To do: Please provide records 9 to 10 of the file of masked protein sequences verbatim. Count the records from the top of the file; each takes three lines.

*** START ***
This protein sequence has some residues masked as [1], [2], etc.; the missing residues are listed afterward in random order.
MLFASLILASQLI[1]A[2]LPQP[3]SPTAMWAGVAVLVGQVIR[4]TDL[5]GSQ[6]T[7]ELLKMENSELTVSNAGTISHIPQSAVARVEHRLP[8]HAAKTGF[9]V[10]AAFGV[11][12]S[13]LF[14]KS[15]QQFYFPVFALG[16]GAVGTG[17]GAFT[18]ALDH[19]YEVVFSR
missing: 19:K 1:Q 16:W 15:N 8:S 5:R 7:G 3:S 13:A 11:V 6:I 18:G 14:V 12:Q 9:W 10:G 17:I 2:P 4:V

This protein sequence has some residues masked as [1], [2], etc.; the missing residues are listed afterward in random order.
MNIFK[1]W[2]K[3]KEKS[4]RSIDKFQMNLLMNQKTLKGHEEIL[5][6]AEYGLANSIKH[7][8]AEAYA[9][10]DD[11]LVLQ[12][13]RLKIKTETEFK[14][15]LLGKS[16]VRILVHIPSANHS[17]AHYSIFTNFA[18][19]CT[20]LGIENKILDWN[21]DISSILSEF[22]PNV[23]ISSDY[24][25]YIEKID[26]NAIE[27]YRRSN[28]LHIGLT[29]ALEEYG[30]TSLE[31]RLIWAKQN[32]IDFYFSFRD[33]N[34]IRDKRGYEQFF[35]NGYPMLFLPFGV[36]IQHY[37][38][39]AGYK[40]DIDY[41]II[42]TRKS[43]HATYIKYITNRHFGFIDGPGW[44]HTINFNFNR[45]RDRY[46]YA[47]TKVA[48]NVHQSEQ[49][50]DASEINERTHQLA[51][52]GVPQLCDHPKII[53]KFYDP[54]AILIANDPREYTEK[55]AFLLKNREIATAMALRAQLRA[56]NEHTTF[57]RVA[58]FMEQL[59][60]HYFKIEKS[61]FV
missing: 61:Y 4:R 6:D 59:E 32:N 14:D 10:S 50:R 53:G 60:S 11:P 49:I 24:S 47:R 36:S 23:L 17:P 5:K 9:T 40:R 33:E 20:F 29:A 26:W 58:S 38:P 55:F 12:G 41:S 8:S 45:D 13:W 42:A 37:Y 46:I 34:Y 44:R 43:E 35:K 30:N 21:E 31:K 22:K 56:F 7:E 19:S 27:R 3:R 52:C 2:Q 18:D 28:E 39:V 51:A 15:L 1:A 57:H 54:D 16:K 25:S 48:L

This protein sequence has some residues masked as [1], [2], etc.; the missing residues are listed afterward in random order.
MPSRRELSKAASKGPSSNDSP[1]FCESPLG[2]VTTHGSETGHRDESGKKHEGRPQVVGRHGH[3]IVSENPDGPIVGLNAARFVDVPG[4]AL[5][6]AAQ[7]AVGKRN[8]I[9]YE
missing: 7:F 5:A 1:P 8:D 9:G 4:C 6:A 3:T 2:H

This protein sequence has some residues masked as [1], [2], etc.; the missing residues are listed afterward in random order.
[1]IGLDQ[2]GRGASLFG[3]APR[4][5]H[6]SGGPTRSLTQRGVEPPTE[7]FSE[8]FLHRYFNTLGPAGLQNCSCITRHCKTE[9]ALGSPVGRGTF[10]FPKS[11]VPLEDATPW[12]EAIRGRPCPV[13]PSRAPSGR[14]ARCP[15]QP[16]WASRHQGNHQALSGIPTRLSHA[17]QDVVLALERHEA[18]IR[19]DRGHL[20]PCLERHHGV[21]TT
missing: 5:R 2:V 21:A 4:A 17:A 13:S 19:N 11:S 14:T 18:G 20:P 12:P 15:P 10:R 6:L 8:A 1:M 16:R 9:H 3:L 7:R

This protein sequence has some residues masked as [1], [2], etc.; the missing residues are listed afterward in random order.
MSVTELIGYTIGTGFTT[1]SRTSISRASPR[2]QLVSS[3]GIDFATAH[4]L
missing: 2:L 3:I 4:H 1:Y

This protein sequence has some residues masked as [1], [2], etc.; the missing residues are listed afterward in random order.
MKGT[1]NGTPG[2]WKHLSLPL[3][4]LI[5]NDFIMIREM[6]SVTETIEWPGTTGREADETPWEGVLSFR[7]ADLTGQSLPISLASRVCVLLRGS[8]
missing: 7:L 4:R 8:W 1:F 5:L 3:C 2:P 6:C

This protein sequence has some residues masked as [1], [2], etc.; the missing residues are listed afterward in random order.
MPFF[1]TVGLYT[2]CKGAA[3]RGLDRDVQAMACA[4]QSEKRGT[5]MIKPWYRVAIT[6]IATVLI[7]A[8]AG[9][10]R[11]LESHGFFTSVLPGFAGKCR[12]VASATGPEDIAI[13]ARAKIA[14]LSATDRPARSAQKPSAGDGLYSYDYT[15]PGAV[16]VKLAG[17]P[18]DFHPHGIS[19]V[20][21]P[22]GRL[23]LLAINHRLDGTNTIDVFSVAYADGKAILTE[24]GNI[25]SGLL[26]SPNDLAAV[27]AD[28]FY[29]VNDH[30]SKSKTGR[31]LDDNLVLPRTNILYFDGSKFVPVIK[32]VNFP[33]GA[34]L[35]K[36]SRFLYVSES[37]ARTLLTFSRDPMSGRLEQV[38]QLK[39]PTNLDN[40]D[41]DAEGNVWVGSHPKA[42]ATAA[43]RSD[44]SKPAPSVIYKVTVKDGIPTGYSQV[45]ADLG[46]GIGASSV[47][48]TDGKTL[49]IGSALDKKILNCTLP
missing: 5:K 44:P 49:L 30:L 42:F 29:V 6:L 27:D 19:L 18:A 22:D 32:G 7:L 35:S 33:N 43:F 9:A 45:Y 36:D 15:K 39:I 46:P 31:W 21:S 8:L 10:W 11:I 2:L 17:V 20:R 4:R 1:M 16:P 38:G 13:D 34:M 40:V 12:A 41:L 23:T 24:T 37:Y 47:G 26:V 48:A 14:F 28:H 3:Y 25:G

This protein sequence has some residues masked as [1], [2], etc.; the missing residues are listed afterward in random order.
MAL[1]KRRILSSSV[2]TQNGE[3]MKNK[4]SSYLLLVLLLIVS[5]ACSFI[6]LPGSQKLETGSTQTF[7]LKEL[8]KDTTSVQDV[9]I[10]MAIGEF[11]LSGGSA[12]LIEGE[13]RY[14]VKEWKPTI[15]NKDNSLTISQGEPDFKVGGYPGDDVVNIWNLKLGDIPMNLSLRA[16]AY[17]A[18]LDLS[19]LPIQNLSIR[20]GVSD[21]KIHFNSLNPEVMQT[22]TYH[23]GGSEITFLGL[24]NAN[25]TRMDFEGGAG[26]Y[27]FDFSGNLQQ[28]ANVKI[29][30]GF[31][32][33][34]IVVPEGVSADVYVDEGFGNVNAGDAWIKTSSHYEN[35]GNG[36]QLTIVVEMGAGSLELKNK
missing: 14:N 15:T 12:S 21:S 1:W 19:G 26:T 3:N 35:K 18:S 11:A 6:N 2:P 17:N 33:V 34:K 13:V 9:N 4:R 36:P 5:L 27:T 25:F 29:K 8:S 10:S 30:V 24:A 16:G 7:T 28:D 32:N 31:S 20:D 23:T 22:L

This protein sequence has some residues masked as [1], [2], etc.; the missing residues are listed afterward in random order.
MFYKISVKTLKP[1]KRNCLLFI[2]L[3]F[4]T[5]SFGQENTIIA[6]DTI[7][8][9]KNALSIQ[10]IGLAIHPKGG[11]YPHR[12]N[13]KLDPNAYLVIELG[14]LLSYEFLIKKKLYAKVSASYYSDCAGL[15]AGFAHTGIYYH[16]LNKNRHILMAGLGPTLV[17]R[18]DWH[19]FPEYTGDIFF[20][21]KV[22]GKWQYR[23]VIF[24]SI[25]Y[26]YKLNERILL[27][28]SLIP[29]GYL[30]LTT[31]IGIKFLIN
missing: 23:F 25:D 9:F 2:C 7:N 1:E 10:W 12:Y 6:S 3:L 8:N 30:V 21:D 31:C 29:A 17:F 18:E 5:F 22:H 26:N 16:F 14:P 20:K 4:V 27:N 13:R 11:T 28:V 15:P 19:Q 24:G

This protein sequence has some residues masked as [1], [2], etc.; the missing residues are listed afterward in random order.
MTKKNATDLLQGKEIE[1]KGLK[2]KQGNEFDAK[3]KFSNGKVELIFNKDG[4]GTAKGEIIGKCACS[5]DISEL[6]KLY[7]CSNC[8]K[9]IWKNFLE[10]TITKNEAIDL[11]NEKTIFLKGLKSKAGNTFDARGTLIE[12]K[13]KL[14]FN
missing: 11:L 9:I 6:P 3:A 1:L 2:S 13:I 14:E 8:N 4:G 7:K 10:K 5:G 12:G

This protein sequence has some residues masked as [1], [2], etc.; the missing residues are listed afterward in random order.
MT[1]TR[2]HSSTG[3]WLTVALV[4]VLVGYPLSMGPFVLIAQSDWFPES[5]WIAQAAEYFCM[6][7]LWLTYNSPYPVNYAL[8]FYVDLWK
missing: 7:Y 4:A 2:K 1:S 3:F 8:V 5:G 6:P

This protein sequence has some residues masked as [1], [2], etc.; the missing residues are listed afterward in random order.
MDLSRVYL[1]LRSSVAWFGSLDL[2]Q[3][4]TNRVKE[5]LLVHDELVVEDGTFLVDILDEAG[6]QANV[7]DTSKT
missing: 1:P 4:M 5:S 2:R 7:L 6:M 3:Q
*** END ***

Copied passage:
This protein sequence has some residues masked as [1], [2], etc.; the missing residues are listed afterward in random order.
MFYKISVKTLKP[1]KRNCLLFI[2]L[3]F[4]T[5]SFGQENTIIA[6]DTI[7][8][9]KNALSIQ[10]IGLAIHPKGG[11]YPHR[12]N[13]KLDPNAYLVIELG[14]LLSYEFLIKKKLYAKVSASYYSDCAGL[15]AGFAHTGIYYH[16]LNKNRHILMAGLGPTLV[17]R[18]DWH[19]FPEYTGDIFF[20][21]KV[22]GKWQYR[23]VIF[24]SI[25]Y[26]YKLNERILL[27][28]SLIP[29]GYL[30]LTT[31]IGIKFLIN
missing: 23:F 25:D 9:F 2:C 7:N 1:E 10:W 12:Y 6:S 3:L 8:N 30:V 21:D 31:C 29:A 17:F 18:E 5:F 22:H 26:N 16:F 14:P 20:K 4:V 27:N 13:R 11:T 28:V 15:P 19:Q 24:G

This protein sequence has some residues masked as [1], [2], etc.; the missing residues are listed afterward in random order.
MTKKNATDLLQGKEIE[1]KGLK[2]KQGNEFDAK[3]KFSNGKVELIFNKDG[4]GTAKGEIIGKCACS[5]DISEL[6]KLY[7]CSNC[8]K[9]IWKNFLE[10]TITKNEAIDL[11]NEKTIFLKGLKSKAGNTFDARGTLIE[12]K[13]KL[14]FN
missing: 11:L 9:I 6:P 3:A 1:L 2:S 13:I 14:E 8:N 4:G 7:K 10:K 5:G 12:G